I was also in the bathroom. How come we all feel so secure there?? How have they been treating you since then?
Take care guys!!!!
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Piano -So sorry you had one at work...didn't you say you just started on a new med?
Lisa T.- I am always grateful when people ask about Beth and her seizures and even don't mind if they see her have one because I want them to know what horrific things they are for people to have in their lives...you never know when someone will decide to step in and help the next time they see someone having one, go into a research or medical career, or at the very least donate money toward epilepsy research.
Sometimes in my own weird way I liken them to seeing aliens from outer space...if you have never been around them you tend to not believe in their existence.(No, I have never had an encounter!). It was a long time before my family ever saw Beth have a seizure, since they live a state away.---They were saddened to see what she goes through but have more compassion and understanding for us when we can't join them. They also try to give me any info they might hear about research, etc.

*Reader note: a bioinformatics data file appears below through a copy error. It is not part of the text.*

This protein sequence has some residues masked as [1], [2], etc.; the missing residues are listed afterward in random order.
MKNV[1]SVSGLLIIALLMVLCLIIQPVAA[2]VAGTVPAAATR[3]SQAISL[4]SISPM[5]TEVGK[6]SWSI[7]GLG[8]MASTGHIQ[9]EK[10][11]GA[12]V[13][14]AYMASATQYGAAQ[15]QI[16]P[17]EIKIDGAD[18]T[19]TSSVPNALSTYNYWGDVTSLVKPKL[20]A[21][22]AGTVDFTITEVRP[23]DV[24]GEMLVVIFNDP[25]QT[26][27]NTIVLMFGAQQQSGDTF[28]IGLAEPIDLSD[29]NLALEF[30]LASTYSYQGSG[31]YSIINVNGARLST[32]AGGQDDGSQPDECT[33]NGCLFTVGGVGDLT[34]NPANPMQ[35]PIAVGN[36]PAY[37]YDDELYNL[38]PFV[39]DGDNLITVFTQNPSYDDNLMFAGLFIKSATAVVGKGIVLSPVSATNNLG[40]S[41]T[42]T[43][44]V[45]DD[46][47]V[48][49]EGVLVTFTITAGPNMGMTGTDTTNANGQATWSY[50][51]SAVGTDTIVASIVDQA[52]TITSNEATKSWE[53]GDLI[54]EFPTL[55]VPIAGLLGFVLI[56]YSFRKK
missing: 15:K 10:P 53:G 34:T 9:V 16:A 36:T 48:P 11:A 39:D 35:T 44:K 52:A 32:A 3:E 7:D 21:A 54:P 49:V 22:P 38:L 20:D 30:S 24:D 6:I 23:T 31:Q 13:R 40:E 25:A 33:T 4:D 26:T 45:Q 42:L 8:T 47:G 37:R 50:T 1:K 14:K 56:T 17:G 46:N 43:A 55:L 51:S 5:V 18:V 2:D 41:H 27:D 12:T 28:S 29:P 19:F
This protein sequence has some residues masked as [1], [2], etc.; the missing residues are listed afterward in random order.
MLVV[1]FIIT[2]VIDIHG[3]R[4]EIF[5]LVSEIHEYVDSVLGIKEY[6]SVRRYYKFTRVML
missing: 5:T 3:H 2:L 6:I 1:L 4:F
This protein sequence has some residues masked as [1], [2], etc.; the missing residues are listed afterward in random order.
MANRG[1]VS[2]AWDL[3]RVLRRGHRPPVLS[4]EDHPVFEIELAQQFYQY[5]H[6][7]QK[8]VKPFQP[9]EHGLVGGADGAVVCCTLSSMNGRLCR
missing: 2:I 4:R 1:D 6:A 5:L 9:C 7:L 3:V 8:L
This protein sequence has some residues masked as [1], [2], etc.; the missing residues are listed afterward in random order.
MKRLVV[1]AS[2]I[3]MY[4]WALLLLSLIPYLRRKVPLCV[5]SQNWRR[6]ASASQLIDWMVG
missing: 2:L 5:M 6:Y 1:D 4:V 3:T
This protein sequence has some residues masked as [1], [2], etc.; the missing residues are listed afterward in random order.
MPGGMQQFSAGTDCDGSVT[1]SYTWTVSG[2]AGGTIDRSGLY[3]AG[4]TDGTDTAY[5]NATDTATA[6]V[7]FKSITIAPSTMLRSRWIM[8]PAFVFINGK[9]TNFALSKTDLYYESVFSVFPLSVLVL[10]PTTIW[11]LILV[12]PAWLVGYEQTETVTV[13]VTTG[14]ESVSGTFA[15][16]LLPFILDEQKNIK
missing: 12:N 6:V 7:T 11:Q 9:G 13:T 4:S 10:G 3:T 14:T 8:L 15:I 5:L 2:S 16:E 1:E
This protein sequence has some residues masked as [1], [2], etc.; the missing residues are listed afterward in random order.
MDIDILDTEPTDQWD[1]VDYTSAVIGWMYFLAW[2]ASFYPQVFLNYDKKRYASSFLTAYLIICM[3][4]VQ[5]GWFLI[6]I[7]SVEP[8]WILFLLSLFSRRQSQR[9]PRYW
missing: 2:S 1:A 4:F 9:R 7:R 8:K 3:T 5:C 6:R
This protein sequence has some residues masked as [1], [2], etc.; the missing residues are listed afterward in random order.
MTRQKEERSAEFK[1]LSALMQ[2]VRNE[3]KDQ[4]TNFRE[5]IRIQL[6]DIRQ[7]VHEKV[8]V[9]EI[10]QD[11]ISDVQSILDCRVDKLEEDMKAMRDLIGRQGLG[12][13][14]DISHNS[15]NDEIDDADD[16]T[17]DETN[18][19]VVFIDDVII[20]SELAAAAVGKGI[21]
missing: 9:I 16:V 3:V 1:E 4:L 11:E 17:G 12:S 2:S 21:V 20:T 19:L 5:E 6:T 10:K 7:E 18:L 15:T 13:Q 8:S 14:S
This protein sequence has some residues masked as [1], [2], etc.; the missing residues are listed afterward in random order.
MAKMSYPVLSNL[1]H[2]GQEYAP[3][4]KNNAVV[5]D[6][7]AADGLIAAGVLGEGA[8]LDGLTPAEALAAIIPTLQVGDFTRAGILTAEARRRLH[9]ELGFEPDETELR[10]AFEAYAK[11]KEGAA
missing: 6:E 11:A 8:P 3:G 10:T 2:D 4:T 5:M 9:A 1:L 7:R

Then again, this fellow employee who mentioned he was sorry he missed seeing the seizure could have been a total loser...and I am not the one having seizures so I should not dare to speak for you and your feelings.
You know, I never thought of it before, but the bathroom really is kinda my safe haven at work. How strange! Maybe that's because when I was sick as a child my mom always took me to the bathroom. Toilets for puking, washcloths and water for fevers. Interesting point, Kimba.
Marilyn, I just started on Dilantin about 2 months ago. Think I'm gonna have my neuro take me off, tho. For one, I love my teeth. For two, it makes me depressed. For three, it doesn't seem to be helping. Well, three strikes and you're out, baby!